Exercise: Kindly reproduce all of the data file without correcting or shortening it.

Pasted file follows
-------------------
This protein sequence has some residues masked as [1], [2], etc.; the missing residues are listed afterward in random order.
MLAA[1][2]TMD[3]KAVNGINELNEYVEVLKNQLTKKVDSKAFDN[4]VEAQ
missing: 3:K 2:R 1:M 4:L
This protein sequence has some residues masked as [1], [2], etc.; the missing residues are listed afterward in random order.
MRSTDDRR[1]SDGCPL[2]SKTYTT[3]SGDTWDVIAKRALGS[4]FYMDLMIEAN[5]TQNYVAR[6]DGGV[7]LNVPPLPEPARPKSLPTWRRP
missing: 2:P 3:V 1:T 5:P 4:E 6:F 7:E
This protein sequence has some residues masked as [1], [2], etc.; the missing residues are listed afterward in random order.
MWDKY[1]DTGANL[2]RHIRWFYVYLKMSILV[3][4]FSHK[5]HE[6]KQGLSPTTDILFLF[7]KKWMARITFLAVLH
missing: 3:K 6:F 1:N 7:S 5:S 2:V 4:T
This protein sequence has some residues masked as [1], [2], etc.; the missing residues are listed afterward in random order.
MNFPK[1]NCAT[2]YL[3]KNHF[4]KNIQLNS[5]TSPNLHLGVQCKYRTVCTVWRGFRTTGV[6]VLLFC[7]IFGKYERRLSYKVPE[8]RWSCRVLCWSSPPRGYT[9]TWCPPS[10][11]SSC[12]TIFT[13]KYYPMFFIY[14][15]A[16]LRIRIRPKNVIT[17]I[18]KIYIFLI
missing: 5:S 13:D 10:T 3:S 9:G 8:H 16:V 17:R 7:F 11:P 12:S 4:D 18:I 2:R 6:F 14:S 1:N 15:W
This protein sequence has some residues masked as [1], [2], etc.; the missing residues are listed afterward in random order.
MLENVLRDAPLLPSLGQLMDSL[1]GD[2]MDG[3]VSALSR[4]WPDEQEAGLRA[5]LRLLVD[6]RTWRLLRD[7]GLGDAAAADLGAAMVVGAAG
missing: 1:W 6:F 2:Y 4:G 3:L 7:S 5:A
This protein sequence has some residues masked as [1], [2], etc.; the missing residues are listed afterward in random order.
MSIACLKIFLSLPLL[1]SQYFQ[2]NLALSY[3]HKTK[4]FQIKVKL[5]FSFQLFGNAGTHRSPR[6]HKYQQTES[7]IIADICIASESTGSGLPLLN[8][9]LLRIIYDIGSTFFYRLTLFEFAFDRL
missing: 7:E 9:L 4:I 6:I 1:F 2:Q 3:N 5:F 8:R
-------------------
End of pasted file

This protein sequence has some residues masked as [1], [2], etc.; the missing residues are listed afterward in random order.
MLAA[1][2]TMD[3]KAVNGINELNEYVEVLKNQLTKKVDSKAFDN[4]VEAQ
missing: 3:K 2:R 1:M 4:L
This protein sequence has some residues masked as [1], [2], etc.; the missing residues are listed afterward in random order.
MRSTDDRR[1]SDGCPL[2]SKTYTT[3]SGDTWDVIAKRALGS[4]FYMDLMIEAN[5]TQNYVAR[6]DGGV[7]LNVPPLPEPARPKSLPTWRRP
missing: 2:P 3:V 1:T 5:P 4:E 6:F 7:E
This protein sequence has some residues masked as [1], [2], etc.; the missing residues are listed afterward in random order.
MWDKY[1]DTGANL[2]RHIRWFYVYLKMSILV[3][4]FSHK[5]HE[6]KQGLSPTTDILFLF[7]KKWMARITFLAVLH
missing: 3:K 6:F 1:N 7:S 5:S 2:V 4:T
This protein sequence has some residues masked as [1], [2], etc.; the missing residues are listed afterward in random order.
MNFPK[1]NCAT[2]YL[3]KNHF[4]KNIQLNS[5]TSPNLHLGVQCKYRTVCTVWRGFRTTGV[6]VLLFC[7]IFGKYERRLSYKVPE[8]RWSCRVLCWSSPPRGYT[9]TWCPPS[10][11]SSC[12]TIFT[13]KYYPMFFIY[14][15]A[16]LRIRIRPKNVIT[17]I[18]KIYIFLI
missing: 5:S 13:D 10:T 3:S 9:G 8:H 16:V 17:R 7:F 11:P 12:S 4:D 18:I 2:R 6:F 14:S 1:N 15:W
This protein sequence has some residues masked as [1], [2], etc.; the missing residues are listed afterward in random order.
MLENVLRDAPLLPSLGQLMDSL[1]GD[2]MDG[3]VSALSR[4]WPDEQEAGLRA[5]LRLLVD[6]RTWRLLRD[7]GLGDAAAADLGAAMVVGAAG
missing: 1:W 6:F 2:Y 4:G 3:L 7:S 5:A
This protein sequence has some residues masked as [1], [2], etc.; the missing residues are listed afterward in random order.
MSIACLKIFLSLPLL[1]SQYFQ[2]NLALSY[3]HKTK[4]FQIKVKL[5]FSFQLFGNAGTHRSPR[6]HKYQQTES[7]IIADICIASESTGSGLPLLN[8][9]LLRIIYDIGSTFFYRLTLFEFAFDRL
missing: 7:E 9:L 4:I 6:I 1:F 2:Q 3:N 5:F 8:R